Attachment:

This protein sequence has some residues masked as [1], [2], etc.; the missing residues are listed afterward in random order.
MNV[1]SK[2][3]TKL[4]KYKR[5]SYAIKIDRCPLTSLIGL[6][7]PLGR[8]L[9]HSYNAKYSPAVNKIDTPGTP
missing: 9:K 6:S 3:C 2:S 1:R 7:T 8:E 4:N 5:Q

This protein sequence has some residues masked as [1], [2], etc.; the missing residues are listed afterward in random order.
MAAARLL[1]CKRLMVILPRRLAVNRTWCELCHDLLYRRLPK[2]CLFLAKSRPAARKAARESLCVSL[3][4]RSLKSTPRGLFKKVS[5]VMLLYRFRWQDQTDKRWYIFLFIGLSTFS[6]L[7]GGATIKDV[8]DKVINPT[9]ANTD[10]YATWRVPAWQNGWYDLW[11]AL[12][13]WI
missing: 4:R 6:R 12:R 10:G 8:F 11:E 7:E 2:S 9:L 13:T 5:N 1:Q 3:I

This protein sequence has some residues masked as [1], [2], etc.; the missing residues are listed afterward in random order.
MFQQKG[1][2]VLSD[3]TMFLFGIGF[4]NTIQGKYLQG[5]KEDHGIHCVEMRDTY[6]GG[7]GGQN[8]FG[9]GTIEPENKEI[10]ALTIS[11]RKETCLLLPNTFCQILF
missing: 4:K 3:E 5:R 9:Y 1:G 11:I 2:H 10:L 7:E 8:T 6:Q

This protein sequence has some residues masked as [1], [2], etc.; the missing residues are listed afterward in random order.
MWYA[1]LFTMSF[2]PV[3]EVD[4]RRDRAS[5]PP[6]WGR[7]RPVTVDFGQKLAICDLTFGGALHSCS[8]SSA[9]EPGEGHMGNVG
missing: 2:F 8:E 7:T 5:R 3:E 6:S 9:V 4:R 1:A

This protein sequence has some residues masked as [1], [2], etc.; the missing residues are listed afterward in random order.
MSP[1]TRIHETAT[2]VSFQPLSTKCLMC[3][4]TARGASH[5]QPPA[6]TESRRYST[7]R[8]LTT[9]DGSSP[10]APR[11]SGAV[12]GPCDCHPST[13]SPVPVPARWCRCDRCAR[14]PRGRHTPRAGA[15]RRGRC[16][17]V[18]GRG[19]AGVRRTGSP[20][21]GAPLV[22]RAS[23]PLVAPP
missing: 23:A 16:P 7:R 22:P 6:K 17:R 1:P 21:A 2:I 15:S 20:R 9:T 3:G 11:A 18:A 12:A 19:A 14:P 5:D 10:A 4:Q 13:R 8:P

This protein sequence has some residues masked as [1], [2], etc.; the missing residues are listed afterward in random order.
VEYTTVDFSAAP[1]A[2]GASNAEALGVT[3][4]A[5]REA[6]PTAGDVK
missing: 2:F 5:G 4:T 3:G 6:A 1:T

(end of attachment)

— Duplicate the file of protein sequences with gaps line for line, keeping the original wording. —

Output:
This protein sequence has some residues masked as [1], [2], etc.; the missing residues are listed afterward in random order.
MNV[1]SK[2][3]TKL[4]KYKR[5]SYAIKIDRCPLTSLIGL[6][7]PLGR[8]L[9]HSYNAKYSPAVNKIDTPGTP
missing: 9:K 6:S 3:C 2:S 1:R 7:T 8:E 4:N 5:Q

This protein sequence has some residues masked as [1], [2], etc.; the missing residues are listed afterward in random order.
MAAARLL[1]CKRLMVILPRRLAVNRTWCELCHDLLYRRLPK[2]CLFLAKSRPAARKAARESLCVSL[3][4]RSLKSTPRGLFKKVS[5]VMLLYRFRWQDQTDKRWYIFLFIGLSTFS[6]L[7]GGATIKDV[8]DKVINPT[9]ANTD[10]YATWRVPAWQNGWYDLW[11]AL[12][13]WI
missing: 4:R 6:R 12:R 10:G 8:F 11:E 7:E 2:S 9:L 13:T 5:N 1:Q 3:I

This protein sequence has some residues masked as [1], [2], etc.; the missing residues are listed afterward in random order.
MFQQKG[1][2]VLSD[3]TMFLFGIGF[4]NTIQGKYLQG[5]KEDHGIHCVEMRDTY[6]GG[7]GGQN[8]FG[9]GTIEPENKEI[10]ALTIS[11]RKETCLLLPNTFCQILF
missing: 4:K 3:E 5:R 9:Y 1:G 11:I 2:H 10:L 7:E 8:T 6:Q

This protein sequence has some residues masked as [1], [2], etc.; the missing residues are listed afterward in random order.
MWYA[1]LFTMSF[2]PV[3]EVD[4]RRDRAS[5]PP[6]WGR[7]RPVTVDFGQKLAICDLTFGGALHSCS[8]SSA[9]EPGEGHMGNVG
missing: 2:F 8:E 7:T 5:R 3:E 6:S 9:V 4:R 1:A

This protein sequence has some residues masked as [1], [2], etc.; the missing residues are listed afterward in random order.
MSP[1]TRIHETAT[2]VSFQPLSTKCLMC[3][4]TARGASH[5]QPPA[6]TESRRYST[7]R[8]LTT[9]DGSSP[10]APR[11]SGAV[12]GPCDCHPST[13]SPVPVPARWCRCDRCAR[14]PRGRHTPRAGA[15]RRGRC[16][17]V[18]GRG[19]AGVRRTGSP[20][21]GAPLV[22]RAS[23]PLVAPP
missing: 23:A 16:P 7:R 22:P 6:K 17:R 1:P 21:A 2:I 15:S 20:R 9:T 3:G 11:A 18:A 12:A 19:A 14:P 5:D 10:A 4:Q 13:R 8:P

This protein sequence has some residues masked as [1], [2], etc.; the missing residues are listed afterward in random order.
VEYTTVDFSAAP[1]A[2]GASNAEALGVT[3][4]A[5]REA[6]PTAGDVK
missing: 2:F 5:G 4:T 3:G 6:A 1:T